The wall separating Gaza and Egypt was blown open at four in the morning, also blowing a hole in Israel's strategy of fighting Hamas with economic isolation. By sunrise, Palestinians from all over Gaza began fleeing toward Egypt.
They entered on foot with empty hands, and in some cases, empty suitcases. They emerged with arms and bags full, carrying a variety of goods whose prices have become astronomical in recent weeks: Milk, cookies, cooking oil, detergent.
Men drove donkeys and horses with their backs loaded with bags of cement, which has risen to about $80 a bag recently, from about $5 before. Several hundred Egyptian police gave Palestinian pedestrians a wide berth and let them come and go unperturbed, some lugging containers of diesel or leading newly purchased cows and goats.
Gazan frustration grew this week, as Israel severely limited fuel supplies. Israel was supposed to begin supplying Gaza with fuel again Tuesday, but stopped short of what was needed, says Kanaan Obeid, the vice president of Gaza's Energy and Human Resources Authority. Mr. Obeid says there is now enough fuel for another two days.
"We want to breathe some new fresh air, the air of freedom," said one woman as she headed toward Egypt with five children in tow. "I don't have much money to buy anything, but I will buy some detergent. My main reason is to just get out to see the other side."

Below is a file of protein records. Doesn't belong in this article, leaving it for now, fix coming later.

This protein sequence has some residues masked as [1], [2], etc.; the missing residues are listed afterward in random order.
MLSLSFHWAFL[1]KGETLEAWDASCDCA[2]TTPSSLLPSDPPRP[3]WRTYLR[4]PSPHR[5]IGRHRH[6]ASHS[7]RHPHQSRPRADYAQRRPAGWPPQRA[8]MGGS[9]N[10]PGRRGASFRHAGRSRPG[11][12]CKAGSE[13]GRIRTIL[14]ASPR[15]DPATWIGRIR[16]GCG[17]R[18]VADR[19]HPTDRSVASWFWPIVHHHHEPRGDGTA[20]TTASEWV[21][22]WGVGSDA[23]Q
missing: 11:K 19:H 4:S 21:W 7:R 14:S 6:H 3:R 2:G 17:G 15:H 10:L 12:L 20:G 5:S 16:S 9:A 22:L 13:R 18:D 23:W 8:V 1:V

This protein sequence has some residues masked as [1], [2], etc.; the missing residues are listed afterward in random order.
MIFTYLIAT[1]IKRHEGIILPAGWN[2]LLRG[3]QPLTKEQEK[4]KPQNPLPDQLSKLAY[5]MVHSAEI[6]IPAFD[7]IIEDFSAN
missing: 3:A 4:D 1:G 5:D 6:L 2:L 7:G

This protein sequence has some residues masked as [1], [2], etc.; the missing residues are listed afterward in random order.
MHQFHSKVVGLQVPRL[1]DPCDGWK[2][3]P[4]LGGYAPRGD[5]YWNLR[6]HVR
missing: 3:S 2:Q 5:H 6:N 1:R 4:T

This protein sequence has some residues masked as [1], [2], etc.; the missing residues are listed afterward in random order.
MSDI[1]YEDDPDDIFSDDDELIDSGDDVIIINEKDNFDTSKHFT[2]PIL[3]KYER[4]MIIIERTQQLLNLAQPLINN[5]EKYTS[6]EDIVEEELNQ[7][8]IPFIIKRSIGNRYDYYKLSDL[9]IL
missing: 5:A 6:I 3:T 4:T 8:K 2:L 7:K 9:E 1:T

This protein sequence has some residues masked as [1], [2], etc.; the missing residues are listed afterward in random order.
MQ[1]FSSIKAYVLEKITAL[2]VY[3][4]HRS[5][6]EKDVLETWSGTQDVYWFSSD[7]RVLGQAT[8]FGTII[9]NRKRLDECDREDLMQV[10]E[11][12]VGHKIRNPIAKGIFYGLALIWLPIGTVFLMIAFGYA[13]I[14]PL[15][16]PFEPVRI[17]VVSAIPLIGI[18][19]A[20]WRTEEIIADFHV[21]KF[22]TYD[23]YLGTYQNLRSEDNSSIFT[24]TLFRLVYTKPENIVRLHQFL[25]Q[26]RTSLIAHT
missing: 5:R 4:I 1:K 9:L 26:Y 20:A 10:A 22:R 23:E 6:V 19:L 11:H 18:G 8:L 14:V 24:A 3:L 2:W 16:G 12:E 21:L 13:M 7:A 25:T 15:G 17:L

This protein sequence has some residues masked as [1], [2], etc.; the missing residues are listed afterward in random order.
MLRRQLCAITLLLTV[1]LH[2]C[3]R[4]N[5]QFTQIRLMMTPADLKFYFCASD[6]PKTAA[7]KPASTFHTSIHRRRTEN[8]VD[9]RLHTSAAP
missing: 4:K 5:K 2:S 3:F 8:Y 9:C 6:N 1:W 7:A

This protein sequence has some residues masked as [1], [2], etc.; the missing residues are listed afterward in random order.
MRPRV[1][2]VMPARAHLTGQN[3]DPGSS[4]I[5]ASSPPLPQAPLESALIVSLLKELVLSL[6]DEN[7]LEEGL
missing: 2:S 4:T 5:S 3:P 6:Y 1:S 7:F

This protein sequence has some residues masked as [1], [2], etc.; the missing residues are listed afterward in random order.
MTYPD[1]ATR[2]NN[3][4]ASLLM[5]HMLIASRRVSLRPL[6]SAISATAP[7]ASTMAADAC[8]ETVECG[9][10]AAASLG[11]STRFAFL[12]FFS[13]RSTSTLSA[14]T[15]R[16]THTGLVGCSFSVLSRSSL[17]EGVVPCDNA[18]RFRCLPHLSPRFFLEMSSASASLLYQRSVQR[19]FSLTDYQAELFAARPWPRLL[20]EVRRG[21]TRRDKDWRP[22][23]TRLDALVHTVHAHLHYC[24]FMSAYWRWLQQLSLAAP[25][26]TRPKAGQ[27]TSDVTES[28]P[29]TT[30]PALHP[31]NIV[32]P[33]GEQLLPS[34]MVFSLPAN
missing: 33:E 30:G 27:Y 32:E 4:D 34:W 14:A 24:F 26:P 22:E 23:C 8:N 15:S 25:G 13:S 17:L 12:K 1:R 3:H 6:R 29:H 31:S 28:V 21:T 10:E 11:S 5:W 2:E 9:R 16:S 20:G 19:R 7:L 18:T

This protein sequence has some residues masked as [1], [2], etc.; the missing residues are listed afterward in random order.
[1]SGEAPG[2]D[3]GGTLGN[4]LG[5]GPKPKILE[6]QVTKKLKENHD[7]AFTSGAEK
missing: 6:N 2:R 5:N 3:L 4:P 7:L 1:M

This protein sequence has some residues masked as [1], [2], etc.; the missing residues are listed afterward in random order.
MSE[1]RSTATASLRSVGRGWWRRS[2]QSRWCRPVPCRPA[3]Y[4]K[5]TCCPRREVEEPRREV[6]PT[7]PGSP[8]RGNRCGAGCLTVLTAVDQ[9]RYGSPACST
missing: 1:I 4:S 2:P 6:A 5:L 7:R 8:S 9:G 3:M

The Hamas policemen at the border made a show of doing their job.
"We don't allow everything," explained a policeman after making one man open his duffle bag. Inside: cartons and cartons of cigarettes, an expensive habit in Gaza. The policeman let the man go. "We don't allow drugs, weapons, and alcohol," he said. "Everything else is fine."
Israel doesn't buy the line that only basic goods are coming through. It has insisted that the rockets shot at its territory are being made with imports from Egypt. Israel's foreign ministry issued a terse statement placing responsibility for Wednesday's events on Egypt.